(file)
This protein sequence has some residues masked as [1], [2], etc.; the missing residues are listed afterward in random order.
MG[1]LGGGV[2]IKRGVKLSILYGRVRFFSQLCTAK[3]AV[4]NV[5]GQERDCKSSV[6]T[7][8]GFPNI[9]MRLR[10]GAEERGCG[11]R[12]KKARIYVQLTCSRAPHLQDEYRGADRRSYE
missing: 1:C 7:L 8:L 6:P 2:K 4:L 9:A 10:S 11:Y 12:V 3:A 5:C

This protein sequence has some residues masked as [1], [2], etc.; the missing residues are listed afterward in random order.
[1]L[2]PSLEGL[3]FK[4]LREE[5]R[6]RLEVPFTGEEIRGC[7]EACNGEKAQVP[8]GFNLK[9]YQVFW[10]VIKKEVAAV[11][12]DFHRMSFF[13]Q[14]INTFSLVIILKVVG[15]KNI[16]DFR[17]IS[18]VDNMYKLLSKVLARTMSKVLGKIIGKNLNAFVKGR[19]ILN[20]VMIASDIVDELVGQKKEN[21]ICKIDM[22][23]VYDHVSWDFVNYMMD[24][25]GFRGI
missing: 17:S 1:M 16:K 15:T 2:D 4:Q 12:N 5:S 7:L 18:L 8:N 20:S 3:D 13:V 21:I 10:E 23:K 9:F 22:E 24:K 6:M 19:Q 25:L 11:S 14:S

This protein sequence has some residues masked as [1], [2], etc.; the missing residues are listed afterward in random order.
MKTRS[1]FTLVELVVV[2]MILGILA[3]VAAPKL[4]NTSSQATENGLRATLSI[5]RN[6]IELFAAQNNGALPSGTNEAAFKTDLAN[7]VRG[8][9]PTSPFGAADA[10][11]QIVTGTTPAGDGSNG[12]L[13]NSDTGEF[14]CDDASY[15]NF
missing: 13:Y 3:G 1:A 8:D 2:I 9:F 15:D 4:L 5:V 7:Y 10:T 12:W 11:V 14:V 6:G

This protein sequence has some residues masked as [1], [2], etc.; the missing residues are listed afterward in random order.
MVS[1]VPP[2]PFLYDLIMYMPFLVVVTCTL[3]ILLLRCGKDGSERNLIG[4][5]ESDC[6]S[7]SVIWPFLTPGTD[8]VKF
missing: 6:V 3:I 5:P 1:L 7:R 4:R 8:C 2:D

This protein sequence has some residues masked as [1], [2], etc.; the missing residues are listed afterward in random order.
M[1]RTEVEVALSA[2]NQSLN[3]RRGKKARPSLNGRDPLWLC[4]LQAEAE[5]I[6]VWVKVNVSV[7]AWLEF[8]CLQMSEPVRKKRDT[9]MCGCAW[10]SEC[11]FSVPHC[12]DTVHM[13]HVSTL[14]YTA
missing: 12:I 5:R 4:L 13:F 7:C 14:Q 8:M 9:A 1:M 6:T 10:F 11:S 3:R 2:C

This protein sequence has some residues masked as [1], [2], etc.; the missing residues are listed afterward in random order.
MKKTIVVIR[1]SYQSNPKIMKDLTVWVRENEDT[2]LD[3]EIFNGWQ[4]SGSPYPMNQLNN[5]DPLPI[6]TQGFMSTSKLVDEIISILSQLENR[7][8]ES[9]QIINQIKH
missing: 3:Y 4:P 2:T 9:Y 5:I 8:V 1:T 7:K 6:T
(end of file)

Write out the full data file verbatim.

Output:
This protein sequence has some residues masked as [1], [2], etc.; the missing residues are listed afterward in random order.
MG[1]LGGGV[2]IKRGVKLSILYGRVRFFSQLCTAK[3]AV[4]NV[5]GQERDCKSSV[6]T[7][8]GFPNI[9]MRLR[10]GAEERGCG[11]R[12]KKARIYVQLTCSRAPHLQDEYRGADRRSYE
missing: 1:C 7:L 8:L 6:P 2:K 4:L 9:A 10:S 11:Y 12:V 3:A 5:C

This protein sequence has some residues masked as [1], [2], etc.; the missing residues are listed afterward in random order.
[1]L[2]PSLEGL[3]FK[4]LREE[5]R[6]RLEVPFTGEEIRGC[7]EACNGEKAQVP[8]GFNLK[9]YQVFW[10]VIKKEVAAV[11][12]DFHRMSFF[13]Q[14]INTFSLVIILKVVG[15]KNI[16]DFR[17]IS[18]VDNMYKLLSKVLARTMSKVLGKIIGKNLNAFVKGR[19]ILN[20]VMIASDIVDELVGQKKEN[21]ICKIDM[22][23]VYDHVSWDFVNYMMD[24][25]GFRGI
missing: 17:S 1:M 16:K 15:T 2:D 4:Q 12:N 5:S 7:L 18:L 8:N 20:S 3:D 13:V 21:I 10:E 23:K 9:F 22:E 24:K 6:M 19:Q 25:L 11:S 14:S

This protein sequence has some residues masked as [1], [2], etc.; the missing residues are listed afterward in random order.
MKTRS[1]FTLVELVVV[2]MILGILA[3]VAAPKL[4]NTSSQATENGLRATLSI[5]RN[6]IELFAAQNNGALPSGTNEAAFKTDLAN[7]VRG[8][9]PTSPFGAADA[10][11]QIVTGTTPAGDGSNG[12]L[13]NSDTGEF[14]CDDASY[15]NF
missing: 13:Y 3:G 1:A 8:D 2:I 9:F 15:D 4:L 5:V 7:Y 10:T 12:W 11:V 14:V 6:G

This protein sequence has some residues masked as [1], [2], etc.; the missing residues are listed afterward in random order.
MVS[1]VPP[2]PFLYDLIMYMPFLVVVTCTL[3]ILLLRCGKDGSERNLIG[4][5]ESDC[6]S[7]SVIWPFLTPGTD[8]VKF
missing: 6:V 3:I 5:P 1:L 7:R 4:R 8:C 2:D

This protein sequence has some residues masked as [1], [2], etc.; the missing residues are listed afterward in random order.
M[1]RTEVEVALSA[2]NQSLN[3]RRGKKARPSLNGRDPLWLC[4]LQAEAE[5]I[6]VWVKVNVSV[7]AWLEF[8]CLQMSEPVRKKRDT[9]MCGCAW[10]SEC[11]FSVPHC[12]DTVHM[13]HVSTL[14]YTA
missing: 12:I 5:R 4:L 13:F 7:C 14:Q 8:M 9:A 1:M 6:T 10:F 11:S 3:R 2:C

This protein sequence has some residues masked as [1], [2], etc.; the missing residues are listed afterward in random order.
MKKTIVVIR[1]SYQSNPKIMKDLTVWVRENEDT[2]LD[3]EIFNGWQ[4]SGSPYPMNQLNN[5]DPLPI[6]TQGFMSTSKLVDEIISILSQLENR[7][8]ES[9]QIINQIKH
missing: 3:Y 4:P 2:T 9:Y 5:I 8:V 1:T 7:K 6:T